Disputing Blog by Karl Bayer, Victoria VanBuren, and Holly Hayes
Amy Schmitz, Professor of Law at the University of Colorado Law School, has authored an interesting article entitled, American Exceptionalism in Consumer Arbitration, Loyola University Chicago International Law Review, Vol. 10, No. 1, 2013; U. of Colorado Law Legal Studies Research Paper No. 13-7. In her paper, Professor Schmitz describes business-to-consumer arbitration policy in the United States and the effect it may have on cross-border disputes.
Here is the abstract:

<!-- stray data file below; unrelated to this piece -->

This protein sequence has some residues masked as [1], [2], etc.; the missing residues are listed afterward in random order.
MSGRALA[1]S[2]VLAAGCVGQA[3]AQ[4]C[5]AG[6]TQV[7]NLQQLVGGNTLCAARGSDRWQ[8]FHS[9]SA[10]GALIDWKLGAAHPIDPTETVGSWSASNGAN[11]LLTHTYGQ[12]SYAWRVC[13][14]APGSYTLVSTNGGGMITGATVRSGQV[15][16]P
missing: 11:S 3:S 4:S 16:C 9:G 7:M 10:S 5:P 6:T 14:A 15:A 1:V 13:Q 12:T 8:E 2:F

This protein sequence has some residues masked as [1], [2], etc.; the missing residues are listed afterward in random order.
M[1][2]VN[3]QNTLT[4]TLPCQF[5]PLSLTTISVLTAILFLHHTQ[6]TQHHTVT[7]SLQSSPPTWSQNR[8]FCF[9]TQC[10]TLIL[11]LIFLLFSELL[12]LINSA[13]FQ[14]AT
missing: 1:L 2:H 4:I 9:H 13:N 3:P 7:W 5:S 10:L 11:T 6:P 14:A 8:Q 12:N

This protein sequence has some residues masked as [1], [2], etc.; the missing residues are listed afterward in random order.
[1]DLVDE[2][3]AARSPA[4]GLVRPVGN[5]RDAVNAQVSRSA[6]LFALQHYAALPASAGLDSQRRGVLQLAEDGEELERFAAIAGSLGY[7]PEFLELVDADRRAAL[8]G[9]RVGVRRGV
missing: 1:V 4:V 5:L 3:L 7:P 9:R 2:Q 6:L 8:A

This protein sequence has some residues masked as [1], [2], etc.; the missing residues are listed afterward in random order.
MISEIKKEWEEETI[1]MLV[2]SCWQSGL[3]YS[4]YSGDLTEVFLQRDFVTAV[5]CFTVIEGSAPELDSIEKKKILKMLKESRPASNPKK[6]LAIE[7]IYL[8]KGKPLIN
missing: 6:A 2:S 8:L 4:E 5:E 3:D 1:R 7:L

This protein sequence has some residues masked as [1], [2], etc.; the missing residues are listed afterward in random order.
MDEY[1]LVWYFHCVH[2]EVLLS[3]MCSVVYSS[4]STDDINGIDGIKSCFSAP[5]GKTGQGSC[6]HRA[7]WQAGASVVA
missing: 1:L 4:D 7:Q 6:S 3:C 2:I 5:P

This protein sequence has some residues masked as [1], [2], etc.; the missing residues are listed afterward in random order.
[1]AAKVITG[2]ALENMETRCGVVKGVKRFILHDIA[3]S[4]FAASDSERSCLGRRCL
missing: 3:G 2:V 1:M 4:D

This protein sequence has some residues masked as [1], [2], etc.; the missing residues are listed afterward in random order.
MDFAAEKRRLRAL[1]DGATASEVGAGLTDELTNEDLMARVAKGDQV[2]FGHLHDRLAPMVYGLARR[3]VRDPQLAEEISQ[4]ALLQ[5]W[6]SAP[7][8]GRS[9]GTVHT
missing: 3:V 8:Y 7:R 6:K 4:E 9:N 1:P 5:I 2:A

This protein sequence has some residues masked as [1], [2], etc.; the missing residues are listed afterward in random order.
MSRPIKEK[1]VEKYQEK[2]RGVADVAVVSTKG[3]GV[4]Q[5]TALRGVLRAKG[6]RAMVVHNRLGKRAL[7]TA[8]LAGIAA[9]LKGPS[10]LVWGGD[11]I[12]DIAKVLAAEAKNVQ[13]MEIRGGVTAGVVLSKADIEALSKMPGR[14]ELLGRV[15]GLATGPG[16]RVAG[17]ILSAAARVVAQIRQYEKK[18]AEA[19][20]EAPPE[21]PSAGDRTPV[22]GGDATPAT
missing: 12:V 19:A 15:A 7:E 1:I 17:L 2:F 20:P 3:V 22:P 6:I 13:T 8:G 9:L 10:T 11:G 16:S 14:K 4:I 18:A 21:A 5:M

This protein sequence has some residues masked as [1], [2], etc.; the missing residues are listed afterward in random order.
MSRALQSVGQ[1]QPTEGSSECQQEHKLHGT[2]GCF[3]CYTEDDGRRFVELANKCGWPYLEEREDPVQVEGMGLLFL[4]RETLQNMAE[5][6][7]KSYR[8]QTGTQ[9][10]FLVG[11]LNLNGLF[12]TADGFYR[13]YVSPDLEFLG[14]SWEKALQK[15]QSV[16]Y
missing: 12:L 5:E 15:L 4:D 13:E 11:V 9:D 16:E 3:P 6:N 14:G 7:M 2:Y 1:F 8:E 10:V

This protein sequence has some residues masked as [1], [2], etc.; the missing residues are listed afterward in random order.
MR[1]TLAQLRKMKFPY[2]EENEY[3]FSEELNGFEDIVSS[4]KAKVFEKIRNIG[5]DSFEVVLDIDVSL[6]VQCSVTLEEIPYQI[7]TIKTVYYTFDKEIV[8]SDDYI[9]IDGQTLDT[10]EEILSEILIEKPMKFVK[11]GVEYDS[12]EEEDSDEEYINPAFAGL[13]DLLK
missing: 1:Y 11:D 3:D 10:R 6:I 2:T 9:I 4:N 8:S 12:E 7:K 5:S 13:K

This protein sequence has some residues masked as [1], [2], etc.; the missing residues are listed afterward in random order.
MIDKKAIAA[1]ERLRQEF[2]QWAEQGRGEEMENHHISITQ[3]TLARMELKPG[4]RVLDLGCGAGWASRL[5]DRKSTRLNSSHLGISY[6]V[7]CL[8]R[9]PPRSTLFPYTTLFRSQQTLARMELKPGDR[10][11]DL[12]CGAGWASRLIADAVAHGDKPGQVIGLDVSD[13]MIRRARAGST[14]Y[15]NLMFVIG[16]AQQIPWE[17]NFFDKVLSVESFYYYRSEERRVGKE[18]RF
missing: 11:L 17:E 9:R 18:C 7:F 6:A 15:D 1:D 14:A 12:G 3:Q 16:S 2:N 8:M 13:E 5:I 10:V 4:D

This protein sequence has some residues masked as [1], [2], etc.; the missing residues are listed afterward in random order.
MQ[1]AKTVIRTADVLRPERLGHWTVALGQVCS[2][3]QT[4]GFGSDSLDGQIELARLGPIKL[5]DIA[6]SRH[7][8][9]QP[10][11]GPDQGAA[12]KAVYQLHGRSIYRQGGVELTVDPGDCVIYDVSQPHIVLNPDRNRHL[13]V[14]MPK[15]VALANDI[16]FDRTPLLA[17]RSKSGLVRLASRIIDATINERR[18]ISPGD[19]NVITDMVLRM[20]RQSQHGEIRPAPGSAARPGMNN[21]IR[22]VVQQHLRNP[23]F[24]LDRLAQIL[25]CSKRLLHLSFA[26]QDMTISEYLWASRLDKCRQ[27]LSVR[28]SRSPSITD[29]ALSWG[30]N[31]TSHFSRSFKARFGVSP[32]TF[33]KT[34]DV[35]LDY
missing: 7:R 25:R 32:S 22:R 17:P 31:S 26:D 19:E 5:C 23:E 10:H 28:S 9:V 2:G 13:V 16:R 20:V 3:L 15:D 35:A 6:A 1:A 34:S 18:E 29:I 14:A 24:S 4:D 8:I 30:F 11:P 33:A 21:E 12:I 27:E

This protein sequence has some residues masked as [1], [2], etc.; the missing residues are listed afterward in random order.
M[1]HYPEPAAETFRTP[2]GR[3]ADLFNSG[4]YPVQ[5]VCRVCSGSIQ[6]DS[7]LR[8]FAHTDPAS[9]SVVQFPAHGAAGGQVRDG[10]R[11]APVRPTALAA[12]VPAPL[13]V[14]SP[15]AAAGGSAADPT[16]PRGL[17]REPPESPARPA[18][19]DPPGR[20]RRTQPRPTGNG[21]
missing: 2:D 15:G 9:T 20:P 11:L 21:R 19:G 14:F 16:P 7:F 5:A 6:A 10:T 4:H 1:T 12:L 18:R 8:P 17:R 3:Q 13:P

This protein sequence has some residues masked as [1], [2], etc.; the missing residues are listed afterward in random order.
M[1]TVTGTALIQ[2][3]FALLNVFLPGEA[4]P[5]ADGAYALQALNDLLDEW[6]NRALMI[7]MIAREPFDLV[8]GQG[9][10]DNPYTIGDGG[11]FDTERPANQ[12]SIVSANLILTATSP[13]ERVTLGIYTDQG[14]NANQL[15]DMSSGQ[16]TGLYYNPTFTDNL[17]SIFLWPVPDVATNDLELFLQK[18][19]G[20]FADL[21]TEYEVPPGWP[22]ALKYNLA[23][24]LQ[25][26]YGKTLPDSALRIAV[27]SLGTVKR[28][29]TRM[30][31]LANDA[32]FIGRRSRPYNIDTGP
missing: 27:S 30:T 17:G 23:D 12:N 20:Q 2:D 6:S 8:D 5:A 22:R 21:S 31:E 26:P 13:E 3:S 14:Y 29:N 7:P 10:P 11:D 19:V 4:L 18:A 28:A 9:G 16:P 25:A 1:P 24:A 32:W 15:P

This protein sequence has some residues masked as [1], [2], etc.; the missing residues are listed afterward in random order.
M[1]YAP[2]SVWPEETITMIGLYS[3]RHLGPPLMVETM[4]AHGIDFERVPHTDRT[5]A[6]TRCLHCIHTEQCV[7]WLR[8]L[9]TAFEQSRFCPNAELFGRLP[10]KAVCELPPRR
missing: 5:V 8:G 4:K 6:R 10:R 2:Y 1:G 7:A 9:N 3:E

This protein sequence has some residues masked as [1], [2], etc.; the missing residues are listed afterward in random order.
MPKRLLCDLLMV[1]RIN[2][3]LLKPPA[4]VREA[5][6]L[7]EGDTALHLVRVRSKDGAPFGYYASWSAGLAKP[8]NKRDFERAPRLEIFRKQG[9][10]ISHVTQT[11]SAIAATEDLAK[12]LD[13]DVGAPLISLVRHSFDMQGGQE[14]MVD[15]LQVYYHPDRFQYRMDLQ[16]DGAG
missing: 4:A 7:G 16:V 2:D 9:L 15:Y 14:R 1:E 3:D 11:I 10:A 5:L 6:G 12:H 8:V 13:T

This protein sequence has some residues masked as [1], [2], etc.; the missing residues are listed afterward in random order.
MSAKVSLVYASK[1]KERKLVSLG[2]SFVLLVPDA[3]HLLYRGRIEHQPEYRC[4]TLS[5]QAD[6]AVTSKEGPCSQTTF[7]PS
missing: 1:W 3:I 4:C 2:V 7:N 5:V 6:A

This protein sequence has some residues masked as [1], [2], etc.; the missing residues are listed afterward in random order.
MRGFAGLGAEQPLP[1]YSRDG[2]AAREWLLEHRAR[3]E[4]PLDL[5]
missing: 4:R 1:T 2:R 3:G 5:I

“American exceptionalism” has been used to reference the United States’ outlier policies in various contexts, including its love for litigation. Despite Americans’ reverence for their “day in court,” their zest for contractual freedom and efficiency has prevailed to result in U.S. courts’ strict enforcement of arbitration provisions in both business-to-business (“B2B”) and business-to-consumer (“B2C”) contracts. This is exceptional because although most of the world joins the United States in generally enforcing B2B arbitration under the New York Convention, many other countries refuse or strictly limit arbitration enforcement in B2C relationships due to concerns regarding power imbalances and public enforcement of consumer protections. The resulting clash in arbitration policy has left consumers in cross-border cases uncertain whether they must abide by arbitration clauses in an increasingly global marketplace.
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